The patriotic quilt that will be raffled for the Thrift and Gift Shop for the Christmas in Orangefield celebration.

RECORD PHOTOS: David Ball

David Ball – For The Record

There’s one place in Orange that keeps arts and crafts alive while assisting seniors at the same time.

This month marks 43rd anniversary for the Thrift and Gift Shop in Orange on September 12, according to a prior Record article.

Kay Nuss, a staff member with the Thrift and Gift Shop, said volunteers come in everyday and everyone gets along well with others.

These various activities provided seniors getting together at least weekly, or even more often at “their shop” which led to many new friendships.

“We’ve had really nice new people come in here. They say ‘we didn’t know you’re here,'” she said.

It started downtown off Green Avenue as a place senior citizens could sell crafts and such to make a little extra money. They also sold lunches for $3, which was very popular with the people that worked downtown. Ladies gathered to make quilts and still gather for quilting a couple of days a week now.

The nonprofit shop was organized in 1973 by a group of community leaders who wanted to give senior citizens a way to supplement their income by selling their handmade items, and preserving crafts that had long been a part of American households such as quilting, knitting, crocheting, and sewing, read a press release from the  organization.

Twelve years ago, the shop moved to the old Salk Elementary School located at 350 37th Street thanks to the efforts of volunteer Wynona Nance. Some remodeling had to be completed before they could open for business

They also offer handmade crafts and gifts, books and magazines, collectibles and vendor heirlooms, antiques of all kinds and quality used clothing.

A few of the early organizers were Pat and Glen Putnam, Velma Jeter, Iris Allen, and Inez Hubbard. Some of the volunteers, Mary Guillot, Velma Couture, Margaret Louviere, and Evelyn Adams, have been active for more than 30 years.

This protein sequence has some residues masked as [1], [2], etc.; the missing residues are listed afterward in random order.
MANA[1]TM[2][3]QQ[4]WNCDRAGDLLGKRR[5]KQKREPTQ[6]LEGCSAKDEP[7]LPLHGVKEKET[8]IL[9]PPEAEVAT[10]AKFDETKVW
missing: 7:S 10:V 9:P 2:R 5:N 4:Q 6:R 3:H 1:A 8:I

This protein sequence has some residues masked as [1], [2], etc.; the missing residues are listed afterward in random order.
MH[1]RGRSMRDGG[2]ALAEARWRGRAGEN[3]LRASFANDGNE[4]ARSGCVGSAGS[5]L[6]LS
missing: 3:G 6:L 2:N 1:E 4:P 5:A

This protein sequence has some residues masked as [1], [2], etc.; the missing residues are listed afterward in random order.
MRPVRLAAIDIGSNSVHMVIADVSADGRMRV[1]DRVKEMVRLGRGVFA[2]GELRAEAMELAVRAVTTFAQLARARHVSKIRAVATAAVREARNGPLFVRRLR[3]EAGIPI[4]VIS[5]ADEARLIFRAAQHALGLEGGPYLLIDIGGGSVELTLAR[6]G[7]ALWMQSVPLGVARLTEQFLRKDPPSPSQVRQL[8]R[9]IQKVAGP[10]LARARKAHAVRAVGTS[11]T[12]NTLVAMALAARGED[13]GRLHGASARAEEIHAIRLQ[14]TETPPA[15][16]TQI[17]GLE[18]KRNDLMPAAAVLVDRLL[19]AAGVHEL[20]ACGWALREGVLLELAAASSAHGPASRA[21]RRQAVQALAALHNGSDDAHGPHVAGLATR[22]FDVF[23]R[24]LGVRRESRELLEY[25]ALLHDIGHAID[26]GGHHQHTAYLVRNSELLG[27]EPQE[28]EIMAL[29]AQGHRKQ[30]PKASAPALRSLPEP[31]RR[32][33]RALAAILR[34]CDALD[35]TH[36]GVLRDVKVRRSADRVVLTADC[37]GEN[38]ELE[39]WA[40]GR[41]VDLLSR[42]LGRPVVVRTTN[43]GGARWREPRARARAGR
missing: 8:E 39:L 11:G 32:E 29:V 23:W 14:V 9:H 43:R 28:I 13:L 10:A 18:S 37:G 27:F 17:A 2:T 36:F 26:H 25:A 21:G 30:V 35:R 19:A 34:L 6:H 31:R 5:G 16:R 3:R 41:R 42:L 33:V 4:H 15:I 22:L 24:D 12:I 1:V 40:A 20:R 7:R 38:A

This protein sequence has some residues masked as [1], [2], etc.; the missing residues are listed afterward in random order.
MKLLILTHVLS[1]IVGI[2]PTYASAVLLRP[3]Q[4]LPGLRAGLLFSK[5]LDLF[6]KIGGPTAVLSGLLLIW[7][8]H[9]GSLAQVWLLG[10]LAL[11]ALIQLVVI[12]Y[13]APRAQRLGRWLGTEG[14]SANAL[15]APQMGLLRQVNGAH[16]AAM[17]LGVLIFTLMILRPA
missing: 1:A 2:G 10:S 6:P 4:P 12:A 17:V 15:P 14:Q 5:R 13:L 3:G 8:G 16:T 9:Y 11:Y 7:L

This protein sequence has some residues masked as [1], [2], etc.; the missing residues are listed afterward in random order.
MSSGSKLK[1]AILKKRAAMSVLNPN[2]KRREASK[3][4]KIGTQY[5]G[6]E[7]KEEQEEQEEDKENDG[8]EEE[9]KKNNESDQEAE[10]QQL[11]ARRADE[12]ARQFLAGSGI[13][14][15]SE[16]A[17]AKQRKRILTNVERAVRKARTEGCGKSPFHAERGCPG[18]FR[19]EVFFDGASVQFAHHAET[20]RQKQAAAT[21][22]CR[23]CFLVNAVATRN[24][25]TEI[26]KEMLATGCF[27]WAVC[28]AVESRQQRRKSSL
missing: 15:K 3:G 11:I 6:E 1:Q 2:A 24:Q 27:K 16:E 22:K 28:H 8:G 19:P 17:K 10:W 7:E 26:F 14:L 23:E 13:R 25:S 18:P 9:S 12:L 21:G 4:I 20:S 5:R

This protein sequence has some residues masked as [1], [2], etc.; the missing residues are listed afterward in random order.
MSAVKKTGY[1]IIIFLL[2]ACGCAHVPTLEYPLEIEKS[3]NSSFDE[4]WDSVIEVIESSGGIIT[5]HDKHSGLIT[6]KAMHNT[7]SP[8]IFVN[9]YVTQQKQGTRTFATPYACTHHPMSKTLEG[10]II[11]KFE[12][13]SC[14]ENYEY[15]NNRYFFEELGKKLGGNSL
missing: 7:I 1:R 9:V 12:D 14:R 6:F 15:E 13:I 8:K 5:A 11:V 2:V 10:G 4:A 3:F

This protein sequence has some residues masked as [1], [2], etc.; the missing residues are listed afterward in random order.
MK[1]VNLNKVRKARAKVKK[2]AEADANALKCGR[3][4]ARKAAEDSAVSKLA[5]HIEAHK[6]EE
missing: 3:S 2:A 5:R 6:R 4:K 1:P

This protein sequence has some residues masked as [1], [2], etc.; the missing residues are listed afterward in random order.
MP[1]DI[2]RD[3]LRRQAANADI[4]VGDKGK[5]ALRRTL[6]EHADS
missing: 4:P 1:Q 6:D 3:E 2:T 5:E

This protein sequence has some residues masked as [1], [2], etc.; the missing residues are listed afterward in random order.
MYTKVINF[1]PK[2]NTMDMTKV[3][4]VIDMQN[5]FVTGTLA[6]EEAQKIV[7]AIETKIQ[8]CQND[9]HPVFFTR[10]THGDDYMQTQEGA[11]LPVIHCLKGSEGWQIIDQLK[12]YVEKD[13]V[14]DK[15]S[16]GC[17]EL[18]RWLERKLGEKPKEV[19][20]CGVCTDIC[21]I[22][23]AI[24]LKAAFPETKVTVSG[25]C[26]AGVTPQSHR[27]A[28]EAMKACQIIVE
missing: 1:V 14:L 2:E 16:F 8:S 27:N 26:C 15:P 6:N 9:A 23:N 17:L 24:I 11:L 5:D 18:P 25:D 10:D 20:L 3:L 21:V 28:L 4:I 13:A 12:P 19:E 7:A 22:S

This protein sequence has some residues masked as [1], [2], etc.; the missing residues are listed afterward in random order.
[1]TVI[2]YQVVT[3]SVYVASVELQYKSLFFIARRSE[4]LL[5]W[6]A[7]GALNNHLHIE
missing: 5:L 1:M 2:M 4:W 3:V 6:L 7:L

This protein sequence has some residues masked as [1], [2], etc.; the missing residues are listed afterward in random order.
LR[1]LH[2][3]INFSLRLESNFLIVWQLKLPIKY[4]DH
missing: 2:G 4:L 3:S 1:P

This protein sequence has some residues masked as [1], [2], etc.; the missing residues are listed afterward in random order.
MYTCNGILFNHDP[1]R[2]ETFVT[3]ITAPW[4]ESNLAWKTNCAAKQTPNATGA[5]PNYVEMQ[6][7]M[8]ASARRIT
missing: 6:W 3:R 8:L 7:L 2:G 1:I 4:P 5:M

This shop was successful and was supported by an appreciative community, it read. The Thrift and Gift Shop in turn gave their support to the organizations of the Heritage Center and Putnam Place.

“Our shop is still best known for the beautiful quilts produced,” according to the press release. “The quilters make two anniversary quilts each year; chances are sold for $1 each or six for $5. They also quilt many heirloom tops for the public and will make special baby quilts.”

During the 1980s, handmade quilts were one of the top collectibles.

“Unfortunately, China began to flood the market with quilts that were poor quality but priced much lower. At that time members voted to let volunteers sell heirlooms to supplement the shop’s income,” it stated.

Charles “CJ’ Benoit, 90, who will turn 91 in October, has been a volunteer at Thrift and Gift almost from the start. He and his son Randy look after the bargain room which has garage sale type deals. Benoit also earns money on his woodworking projects. It was one of his birdhouses that kicked the shop over its first $100,000 decades ago.

“Mr. B. said he wants to be productive. You don’t have to stay at home and dry up,” Nuss said.

The quilters from Thrift and Gift also demonstrated their art at the Oil Centennial in Orangefield at the Cormier Museum two years ago and at the tunnel boat races in Orange. They were such a hit they returned for the Christmas in Orangefield celebration in December at Jewel Cormier Park. They also picked the raffle winner for their annual quilt fundraiser at the event.

They will bring a raffle quilt to this year’s Christmas in Orangefield too.

One man, Bill O’Quinn, takes some of the merchandise to a mission in Mexico to help the residents. They also helped victims of the tornados in Alabama and Oklahoma a few years ago.

Their shop mission statement is they are a nonprofit small business operated where senior citizens and disabled people can sell their handmade gifts and family heirlooms at a low markup so they get maximum return for their labor.

It also provides a place where the members can meet their friends, volunteer for work and enjoy social activities.

In addition to Nuss, other staff members and vendors are Nelda Albritton, Deneta Gravett, Tonyia Barnwell, and Mary Holland.

The Thrift and Gift is open from 9 a.m. to 3 p.m., Tuesday through Friday and is located at 350 N. 37th St. Call (409) 886-7649 for more information.